The office of the district attorney has charged four young San Jose State University students, all of whom are Caucasian, with misdemeanors for allegedly abusing their roommate, who is African American. The Silicon Valley/San Jose NAACP, community activists and many students of the university are demanding that those charges be elevated to felonies.
As a former judge who presided over criminal cases in Santa Clara County for the majority of my nearly 20 years on the bench, I have an intimate understanding of the workings of our criminal justice system. I presume that these four young men are innocent of these crimes and I believe that should their cases go to trial, a jury of their peers will do the right thing.
During and after my tenure on the bench, there have been five district attorneys in Santa Clara County -- Louis Bergna, Leo Himmelsbach, George Kennedy, Dolores Carr, and now, Jeff Rosen. While each had his or her own style and approach to leadership of the office, the reputation of that office has remained one of heavy handedness when it comes to filing charges. Commit a crime in Santa Clara County and there will be a very tough response from the district attorney's office.
So how is it that these four San Jose State students were charged, not with felonies, but with misdemeanors for conduct that, if proven to be true, was racist, assaultive, and ongoing? In an article in this newspaper (11/24/13), Jeff Rosen explained that his office "has filed the appropriate charges in this case, based upon the evidence." While I respect Mr. Rosen and applaud his leadership of the DA's office, I believe that the filing of misdemeanor charges against these young men sends the wrong message to the community, to the victim and, as importantly, to the accused.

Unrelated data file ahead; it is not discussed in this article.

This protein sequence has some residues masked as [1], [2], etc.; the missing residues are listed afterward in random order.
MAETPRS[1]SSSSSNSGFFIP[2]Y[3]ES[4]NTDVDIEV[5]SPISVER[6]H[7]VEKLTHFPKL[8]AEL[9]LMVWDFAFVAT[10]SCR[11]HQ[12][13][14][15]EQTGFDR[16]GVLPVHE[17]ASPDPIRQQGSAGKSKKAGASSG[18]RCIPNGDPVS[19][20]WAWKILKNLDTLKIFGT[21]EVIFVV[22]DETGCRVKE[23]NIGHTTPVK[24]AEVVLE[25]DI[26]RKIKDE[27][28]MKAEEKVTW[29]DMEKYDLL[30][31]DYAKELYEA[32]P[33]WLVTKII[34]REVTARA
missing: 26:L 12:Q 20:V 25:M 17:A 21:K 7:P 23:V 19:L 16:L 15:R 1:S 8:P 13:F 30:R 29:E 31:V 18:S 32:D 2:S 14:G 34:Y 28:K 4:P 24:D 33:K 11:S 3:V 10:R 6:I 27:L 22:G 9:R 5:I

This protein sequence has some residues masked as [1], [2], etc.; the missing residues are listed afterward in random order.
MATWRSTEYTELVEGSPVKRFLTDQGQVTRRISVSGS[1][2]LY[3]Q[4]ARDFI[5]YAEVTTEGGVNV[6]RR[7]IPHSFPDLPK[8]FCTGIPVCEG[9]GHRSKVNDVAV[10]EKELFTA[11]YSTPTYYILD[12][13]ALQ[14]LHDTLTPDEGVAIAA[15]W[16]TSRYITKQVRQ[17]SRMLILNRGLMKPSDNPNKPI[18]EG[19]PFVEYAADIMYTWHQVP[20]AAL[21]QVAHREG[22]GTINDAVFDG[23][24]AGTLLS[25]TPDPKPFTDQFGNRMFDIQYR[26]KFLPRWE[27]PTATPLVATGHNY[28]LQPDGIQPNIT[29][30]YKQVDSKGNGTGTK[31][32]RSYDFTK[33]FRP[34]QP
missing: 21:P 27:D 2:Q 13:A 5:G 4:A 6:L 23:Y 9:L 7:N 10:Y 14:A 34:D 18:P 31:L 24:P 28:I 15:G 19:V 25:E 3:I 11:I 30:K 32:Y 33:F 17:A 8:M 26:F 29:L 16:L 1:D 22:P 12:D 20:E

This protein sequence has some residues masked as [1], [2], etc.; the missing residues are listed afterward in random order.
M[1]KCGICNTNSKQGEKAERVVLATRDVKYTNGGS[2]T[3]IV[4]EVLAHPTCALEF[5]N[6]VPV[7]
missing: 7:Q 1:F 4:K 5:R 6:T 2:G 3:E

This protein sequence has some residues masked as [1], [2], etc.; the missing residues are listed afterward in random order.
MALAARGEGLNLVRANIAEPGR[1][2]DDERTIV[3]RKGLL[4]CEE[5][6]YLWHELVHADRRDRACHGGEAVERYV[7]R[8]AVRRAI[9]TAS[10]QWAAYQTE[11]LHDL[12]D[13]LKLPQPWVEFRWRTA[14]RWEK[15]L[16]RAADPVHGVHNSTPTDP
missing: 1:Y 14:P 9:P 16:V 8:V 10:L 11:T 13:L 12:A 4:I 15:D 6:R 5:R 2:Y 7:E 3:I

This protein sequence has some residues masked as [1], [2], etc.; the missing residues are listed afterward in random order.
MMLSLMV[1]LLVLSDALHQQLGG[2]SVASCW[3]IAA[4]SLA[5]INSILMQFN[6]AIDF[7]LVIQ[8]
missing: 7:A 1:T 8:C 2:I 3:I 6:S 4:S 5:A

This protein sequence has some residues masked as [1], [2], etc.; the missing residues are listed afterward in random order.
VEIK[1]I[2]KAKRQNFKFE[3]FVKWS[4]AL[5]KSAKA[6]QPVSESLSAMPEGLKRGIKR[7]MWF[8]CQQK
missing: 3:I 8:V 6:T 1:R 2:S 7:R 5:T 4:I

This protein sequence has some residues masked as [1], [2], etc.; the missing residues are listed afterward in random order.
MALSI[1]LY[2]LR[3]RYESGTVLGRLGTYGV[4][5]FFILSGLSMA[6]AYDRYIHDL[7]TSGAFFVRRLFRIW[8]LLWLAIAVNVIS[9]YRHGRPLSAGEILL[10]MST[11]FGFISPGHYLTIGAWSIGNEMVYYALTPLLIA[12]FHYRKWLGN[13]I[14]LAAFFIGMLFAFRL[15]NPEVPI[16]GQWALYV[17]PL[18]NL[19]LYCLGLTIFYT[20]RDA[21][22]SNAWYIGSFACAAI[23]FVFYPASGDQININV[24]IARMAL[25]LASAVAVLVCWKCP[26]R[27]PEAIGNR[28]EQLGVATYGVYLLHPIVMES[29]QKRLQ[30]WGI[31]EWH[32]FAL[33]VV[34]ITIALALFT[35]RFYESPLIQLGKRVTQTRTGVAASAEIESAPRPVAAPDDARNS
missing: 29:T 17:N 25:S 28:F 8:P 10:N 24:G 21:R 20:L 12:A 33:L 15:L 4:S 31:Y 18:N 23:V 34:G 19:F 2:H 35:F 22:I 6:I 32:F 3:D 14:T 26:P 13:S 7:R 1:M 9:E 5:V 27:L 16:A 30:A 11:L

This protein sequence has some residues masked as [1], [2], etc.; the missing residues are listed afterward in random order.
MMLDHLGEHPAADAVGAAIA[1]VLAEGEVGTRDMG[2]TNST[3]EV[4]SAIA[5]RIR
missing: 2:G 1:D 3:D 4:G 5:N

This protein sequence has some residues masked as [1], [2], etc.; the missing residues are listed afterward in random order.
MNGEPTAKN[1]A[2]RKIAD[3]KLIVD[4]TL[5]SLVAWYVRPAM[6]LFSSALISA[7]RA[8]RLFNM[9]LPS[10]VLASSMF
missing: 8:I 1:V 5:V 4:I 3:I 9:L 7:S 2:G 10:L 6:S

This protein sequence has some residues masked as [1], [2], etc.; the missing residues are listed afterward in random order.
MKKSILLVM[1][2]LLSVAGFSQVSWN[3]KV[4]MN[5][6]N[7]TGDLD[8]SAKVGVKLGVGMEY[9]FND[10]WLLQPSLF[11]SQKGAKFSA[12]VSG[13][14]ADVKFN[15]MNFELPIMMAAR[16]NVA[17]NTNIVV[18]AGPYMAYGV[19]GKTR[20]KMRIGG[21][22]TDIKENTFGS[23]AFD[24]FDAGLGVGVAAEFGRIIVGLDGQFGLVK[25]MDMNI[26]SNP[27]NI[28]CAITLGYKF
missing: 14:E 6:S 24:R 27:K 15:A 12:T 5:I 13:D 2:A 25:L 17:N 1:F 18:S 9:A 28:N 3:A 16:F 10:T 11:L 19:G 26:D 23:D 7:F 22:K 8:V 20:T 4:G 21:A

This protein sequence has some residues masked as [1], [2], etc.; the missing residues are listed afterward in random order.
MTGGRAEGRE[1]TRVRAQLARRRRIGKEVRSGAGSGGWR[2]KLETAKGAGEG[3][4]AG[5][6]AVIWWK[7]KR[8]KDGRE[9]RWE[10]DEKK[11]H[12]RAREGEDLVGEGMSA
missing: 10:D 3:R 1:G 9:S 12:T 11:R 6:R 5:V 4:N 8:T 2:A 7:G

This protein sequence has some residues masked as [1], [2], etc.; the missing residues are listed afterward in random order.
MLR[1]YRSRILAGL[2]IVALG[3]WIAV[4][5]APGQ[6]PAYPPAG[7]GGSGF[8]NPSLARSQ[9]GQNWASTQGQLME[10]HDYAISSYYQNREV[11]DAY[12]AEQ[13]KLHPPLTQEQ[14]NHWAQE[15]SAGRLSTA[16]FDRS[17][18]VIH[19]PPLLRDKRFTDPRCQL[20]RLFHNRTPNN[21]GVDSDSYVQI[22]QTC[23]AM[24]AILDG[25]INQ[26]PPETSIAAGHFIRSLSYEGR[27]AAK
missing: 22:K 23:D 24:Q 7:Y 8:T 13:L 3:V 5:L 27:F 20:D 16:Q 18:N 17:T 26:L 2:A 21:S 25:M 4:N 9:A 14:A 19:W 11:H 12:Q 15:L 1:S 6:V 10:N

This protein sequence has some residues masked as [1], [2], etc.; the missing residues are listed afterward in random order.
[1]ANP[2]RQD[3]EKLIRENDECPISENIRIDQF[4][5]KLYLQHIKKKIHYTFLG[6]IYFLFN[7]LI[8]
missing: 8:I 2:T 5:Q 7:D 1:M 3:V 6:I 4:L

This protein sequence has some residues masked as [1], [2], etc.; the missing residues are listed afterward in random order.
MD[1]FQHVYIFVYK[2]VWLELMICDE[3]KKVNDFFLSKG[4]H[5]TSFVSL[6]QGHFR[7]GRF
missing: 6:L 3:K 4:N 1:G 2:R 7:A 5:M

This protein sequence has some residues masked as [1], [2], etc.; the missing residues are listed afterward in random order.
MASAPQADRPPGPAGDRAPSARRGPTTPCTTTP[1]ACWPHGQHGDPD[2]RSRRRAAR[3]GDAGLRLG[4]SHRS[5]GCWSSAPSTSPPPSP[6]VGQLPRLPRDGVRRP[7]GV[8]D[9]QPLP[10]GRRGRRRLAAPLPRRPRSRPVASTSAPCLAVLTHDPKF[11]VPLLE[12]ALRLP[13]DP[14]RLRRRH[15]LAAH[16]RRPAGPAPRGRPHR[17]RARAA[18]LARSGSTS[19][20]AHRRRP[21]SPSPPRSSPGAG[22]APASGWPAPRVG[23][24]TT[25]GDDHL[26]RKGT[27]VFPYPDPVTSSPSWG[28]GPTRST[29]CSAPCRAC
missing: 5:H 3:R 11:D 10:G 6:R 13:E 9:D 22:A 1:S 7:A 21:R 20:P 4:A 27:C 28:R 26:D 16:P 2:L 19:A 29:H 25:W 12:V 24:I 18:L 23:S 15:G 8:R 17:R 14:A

A hate crime is a criminal act that causes physical injury, emotional suffering or property damage which is motivated by the victim's race, ethnicity, religion, sexual orientation, physical or mental disability. A felony is a serious criminal offense punishable by confinement in state prison; a misdemeanor is a less serious crime punishable by imprisonment in the county jail for not more than one year.
Some offenses, such as the battery and hate crimes with which these college students are charged, are "wobblers." A wobbler is a crime that can be charged by the DA's office as either a felony or a misdemeanor. The punishment for a wobbler, when it is charged as a felony, can result in the identical punishment as for a misdemeanor -- confinement in the county jail for up to one year. In this case the DA's office chose to file the wobbler crimes as misdemeanors.
What is the message that these misdemeanor charges send to the accused? Bully, intimidate, and racially torment your African American roommate and it's not really that serious. If the allegations are true, these sadly misguided young men, as well as other students who might be tempted to behave in this fashion, are in need of "felony" wake-up calls.
According to a statement given by Deputy District Attorney Erin West to the "Spartan Daily," the university's student newspaper, the conduct of the four students that was known to the office of the district attorney before the charges were filed included the following: uttering and writing racial slurs ("nigger" and "three-fifths"), forcing the victim to wear a u-shaped locking mechanism around his neck, blockading him in his room at least five times, decorating his living quarters with pictures of swastikas, Adolf Hitler, and the Confederate flag, and physically assaulting him.
The filing of misdemeanor, rather than felony charges, against these young men threatens to send a message to all of us, and especially to communities of color, that this egregious behavior is little more than a college prank gone awry. Dormitory hijinks are one thing; racism and torment, quite another.
The DA's Hate-Crime Brochure aptly states that, "The Santa Clara County District Attorney recognizes the far-reaching negative consequences that hate crimes have on our community." It is in the spirit of these words that I encourage the DA's office to revisit the charges, and in doing so, to take into consideration the tremendous and long lasting impact that this decision will have on those of us who live and work in this County.
Judge LaDoris Cordell, ret., is San Jose's independent police auditor. She wrote this for this newspaper.